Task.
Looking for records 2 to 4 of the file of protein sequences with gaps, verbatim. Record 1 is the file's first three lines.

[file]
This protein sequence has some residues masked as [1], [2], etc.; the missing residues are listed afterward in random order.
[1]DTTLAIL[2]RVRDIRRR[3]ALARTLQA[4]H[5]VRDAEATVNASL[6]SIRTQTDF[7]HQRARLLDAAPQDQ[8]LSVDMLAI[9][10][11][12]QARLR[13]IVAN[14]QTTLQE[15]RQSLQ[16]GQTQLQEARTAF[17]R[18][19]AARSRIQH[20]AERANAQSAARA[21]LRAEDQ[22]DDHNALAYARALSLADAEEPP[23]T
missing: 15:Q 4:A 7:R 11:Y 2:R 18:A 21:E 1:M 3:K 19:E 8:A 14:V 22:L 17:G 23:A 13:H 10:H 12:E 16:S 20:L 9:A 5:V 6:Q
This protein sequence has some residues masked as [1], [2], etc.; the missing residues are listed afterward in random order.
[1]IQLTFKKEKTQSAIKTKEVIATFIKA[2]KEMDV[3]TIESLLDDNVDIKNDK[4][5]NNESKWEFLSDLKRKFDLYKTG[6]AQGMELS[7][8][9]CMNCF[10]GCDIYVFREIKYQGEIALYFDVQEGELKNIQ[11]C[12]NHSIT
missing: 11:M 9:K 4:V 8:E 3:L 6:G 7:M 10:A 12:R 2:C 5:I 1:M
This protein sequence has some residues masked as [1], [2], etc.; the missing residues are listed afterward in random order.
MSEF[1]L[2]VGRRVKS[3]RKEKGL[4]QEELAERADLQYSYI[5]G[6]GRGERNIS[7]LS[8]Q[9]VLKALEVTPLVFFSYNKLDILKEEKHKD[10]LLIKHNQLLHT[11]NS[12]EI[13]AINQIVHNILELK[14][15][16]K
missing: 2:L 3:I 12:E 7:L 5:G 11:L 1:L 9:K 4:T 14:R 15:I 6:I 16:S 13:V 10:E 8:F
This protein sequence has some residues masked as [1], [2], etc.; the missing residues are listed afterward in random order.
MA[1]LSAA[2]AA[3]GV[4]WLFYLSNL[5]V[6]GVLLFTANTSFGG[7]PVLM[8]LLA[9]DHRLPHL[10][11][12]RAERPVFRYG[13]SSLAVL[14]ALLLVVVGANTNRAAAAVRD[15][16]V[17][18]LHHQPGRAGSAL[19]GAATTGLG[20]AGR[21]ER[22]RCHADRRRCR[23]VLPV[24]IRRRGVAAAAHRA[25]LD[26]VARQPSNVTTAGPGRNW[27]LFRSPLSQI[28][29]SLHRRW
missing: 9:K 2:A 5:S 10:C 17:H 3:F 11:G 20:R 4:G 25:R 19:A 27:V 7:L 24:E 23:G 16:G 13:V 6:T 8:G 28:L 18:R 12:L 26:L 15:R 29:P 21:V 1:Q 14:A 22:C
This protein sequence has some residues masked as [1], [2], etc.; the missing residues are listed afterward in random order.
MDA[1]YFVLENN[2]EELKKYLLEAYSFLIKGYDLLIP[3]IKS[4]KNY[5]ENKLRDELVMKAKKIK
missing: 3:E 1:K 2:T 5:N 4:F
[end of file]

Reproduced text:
This protein sequence has some residues masked as [1], [2], etc.; the missing residues are listed afterward in random order.
[1]IQLTFKKEKTQSAIKTKEVIATFIKA[2]KEMDV[3]TIESLLDDNVDIKNDK[4][5]NNESKWEFLSDLKRKFDLYKTG[6]AQGMELS[7][8][9]CMNCF[10]GCDIYVFREIKYQGEIALYFDVQEGELKNIQ[11]C[12]NHSIT
missing: 11:M 9:K 4:V 8:E 3:L 6:G 7:M 10:A 12:R 2:C 5:I 1:M
This protein sequence has some residues masked as [1], [2], etc.; the missing residues are listed afterward in random order.
MSEF[1]L[2]VGRRVKS[3]RKEKGL[4]QEELAERADLQYSYI[5]G[6]GRGERNIS[7]LS[8]Q[9]VLKALEVTPLVFFSYNKLDILKEEKHKD[10]LLIKHNQLLHT[11]NS[12]EI[13]AINQIVHNILELK[14][15][16]K
missing: 2:L 3:I 12:E 7:L 5:G 11:L 1:L 9:K 4:T 14:R 15:I 6:I 16:S 13:V 10:E 8:F
This protein sequence has some residues masked as [1], [2], etc.; the missing residues are listed afterward in random order.
MA[1]LSAA[2]AA[3]GV[4]WLFYLSNL[5]V[6]GVLLFTANTSFGG[7]PVLM[8]LLA[9]DHRLPHL[10][11][12]RAERPVFRYG[13]SSLAVL[14]ALLLVVVGANTNRAAAAVRD[15][16]V[17][18]LHHQPGRAGSAL[19]GAATTGLG[20]AGR[21]ER[22]RCHADRRRCR[23]VLPV[24]IRRRGVAAAAHRA[25]LD[26]VARQPSNVTTAGPGRNW[27]LFRSPLSQI[28][29]SLHRRW
missing: 9:K 2:A 5:S 10:C 17:H 3:F 11:G 20:R 4:G 25:R 19:A 27:V 7:L 24:E 23:G 16:G 13:V 6:T 8:G 28:L 18:R 12:L 26:L 15:R 29:P 21:V 1:Q 14:A 22:C